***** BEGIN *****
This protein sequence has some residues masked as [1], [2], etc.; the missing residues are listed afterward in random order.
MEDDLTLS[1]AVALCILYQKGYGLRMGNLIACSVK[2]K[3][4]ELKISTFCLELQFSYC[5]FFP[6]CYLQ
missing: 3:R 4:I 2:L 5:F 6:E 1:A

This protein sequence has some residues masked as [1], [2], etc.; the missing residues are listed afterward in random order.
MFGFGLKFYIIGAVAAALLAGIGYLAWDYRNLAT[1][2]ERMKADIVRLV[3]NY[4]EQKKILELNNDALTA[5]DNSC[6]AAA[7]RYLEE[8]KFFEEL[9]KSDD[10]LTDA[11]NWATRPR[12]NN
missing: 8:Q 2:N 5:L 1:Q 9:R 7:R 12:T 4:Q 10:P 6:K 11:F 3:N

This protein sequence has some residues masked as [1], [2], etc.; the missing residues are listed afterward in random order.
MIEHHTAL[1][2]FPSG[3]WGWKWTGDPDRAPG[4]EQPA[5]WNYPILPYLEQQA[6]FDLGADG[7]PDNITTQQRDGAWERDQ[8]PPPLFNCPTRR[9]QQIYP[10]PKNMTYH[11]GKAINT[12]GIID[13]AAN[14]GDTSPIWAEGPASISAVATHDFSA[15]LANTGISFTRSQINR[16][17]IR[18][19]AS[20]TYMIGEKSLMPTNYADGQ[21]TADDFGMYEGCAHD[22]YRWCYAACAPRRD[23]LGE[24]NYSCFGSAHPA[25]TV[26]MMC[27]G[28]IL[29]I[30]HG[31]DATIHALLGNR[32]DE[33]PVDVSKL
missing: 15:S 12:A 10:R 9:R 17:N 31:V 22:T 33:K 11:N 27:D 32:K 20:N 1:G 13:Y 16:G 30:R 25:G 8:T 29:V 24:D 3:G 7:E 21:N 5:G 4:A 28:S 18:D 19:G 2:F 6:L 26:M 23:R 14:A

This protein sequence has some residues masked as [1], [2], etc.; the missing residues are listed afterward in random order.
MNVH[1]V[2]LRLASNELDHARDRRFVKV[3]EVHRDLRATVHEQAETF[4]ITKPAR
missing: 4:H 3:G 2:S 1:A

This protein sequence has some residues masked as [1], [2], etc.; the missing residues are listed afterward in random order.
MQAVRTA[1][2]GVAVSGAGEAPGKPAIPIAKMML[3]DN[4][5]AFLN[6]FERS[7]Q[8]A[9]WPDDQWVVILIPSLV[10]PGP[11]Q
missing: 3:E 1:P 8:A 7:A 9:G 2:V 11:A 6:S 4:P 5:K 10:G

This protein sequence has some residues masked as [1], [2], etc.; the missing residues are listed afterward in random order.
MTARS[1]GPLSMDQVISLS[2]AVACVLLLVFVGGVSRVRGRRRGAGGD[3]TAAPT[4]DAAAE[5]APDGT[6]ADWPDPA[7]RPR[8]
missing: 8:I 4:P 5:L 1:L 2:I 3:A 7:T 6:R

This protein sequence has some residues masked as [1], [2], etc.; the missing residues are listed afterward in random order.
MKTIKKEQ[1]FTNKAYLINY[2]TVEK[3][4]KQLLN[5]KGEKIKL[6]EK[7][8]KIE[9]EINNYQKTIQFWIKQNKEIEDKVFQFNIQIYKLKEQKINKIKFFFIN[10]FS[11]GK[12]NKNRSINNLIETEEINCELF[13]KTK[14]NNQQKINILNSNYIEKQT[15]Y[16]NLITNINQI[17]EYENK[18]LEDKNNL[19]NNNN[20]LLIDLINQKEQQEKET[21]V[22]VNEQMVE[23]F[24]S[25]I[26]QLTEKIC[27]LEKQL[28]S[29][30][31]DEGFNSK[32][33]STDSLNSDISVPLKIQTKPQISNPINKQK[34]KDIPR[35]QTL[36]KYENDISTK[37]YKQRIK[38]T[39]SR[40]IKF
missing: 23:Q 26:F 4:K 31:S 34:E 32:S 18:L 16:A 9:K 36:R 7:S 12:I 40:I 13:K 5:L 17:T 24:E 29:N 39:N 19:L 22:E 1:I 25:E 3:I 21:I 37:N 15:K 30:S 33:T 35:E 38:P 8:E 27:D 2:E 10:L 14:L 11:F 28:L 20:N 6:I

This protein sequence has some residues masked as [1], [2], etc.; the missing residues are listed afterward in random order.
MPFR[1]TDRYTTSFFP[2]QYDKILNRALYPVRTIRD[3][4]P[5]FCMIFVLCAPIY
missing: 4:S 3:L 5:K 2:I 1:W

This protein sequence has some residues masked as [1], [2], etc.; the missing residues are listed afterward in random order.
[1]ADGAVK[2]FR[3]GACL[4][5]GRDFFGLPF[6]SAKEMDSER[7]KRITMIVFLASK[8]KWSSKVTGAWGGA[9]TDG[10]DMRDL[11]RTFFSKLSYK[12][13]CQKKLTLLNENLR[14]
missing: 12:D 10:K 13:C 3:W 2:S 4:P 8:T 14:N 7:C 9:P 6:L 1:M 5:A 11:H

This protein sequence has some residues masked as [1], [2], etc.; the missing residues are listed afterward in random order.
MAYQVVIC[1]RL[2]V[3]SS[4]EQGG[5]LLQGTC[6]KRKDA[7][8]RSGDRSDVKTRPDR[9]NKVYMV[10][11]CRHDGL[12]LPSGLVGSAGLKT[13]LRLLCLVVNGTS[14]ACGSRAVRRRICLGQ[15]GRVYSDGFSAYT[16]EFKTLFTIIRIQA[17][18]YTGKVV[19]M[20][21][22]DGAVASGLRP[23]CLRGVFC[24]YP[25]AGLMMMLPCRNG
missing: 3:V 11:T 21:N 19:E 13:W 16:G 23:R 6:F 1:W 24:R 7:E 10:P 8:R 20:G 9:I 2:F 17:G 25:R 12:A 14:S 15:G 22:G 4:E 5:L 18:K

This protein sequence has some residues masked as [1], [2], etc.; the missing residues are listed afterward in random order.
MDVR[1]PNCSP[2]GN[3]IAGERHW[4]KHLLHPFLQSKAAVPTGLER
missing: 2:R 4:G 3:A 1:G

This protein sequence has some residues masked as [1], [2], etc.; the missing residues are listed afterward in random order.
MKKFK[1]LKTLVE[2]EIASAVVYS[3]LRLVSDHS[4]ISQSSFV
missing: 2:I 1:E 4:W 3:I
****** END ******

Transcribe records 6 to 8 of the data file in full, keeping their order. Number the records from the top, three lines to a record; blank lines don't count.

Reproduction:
This protein sequence has some residues masked as [1], [2], etc.; the missing residues are listed afterward in random order.
MTARS[1]GPLSMDQVISLS[2]AVACVLLLVFVGGVSRVRGRRRGAGGD[3]TAAPT[4]DAAAE[5]APDGT[6]ADWPDPA[7]RPR[8]
missing: 8:I 4:P 5:L 1:L 2:I 3:A 7:T 6:R

This protein sequence has some residues masked as [1], [2], etc.; the missing residues are listed afterward in random order.
MKTIKKEQ[1]FTNKAYLINY[2]TVEK[3][4]KQLLN[5]KGEKIKL[6]EK[7][8]KIE[9]EINNYQKTIQFWIKQNKEIEDKVFQFNIQIYKLKEQKINKIKFFFIN[10]FS[11]GK[12]NKNRSINNLIETEEINCELF[13]KTK[14]NNQQKINILNSNYIEKQT[15]Y[16]NLITNINQI[17]EYENK[18]LEDKNNL[19]NNNN[20]LLIDLINQKEQQEKET[21]V[22]VNEQMVE[23]F[24]S[25]I[26]QLTEKIC[27]LEKQL[28]S[29][30][31]DEGFNSK[32][33]STDSLNSDISVPLKIQTKPQISNPINKQK[34]KDIPR[35]QTL[36]KYENDISTK[37]YKQRIK[38]T[39]SR[40]IKF
missing: 23:Q 26:F 4:K 31:S 34:E 32:S 18:L 16:A 9:K 36:R 7:S 12:I 40:I 13:K 5:L 17:T 24:E 29:N 39:N 19:L 22:E 1:I 25:E 3:I 21:I 37:N 15:K 30:S 33:T 35:E 38:P 8:E 27:D 2:E 10:L 14:L 11:F 28:L 20:N 6:I

This protein sequence has some residues masked as [1], [2], etc.; the missing residues are listed afterward in random order.
MPFR[1]TDRYTTSFFP[2]QYDKILNRALYPVRTIRD[3][4]P[5]FCMIFVLCAPIY
missing: 4:S 3:L 5:K 2:I 1:W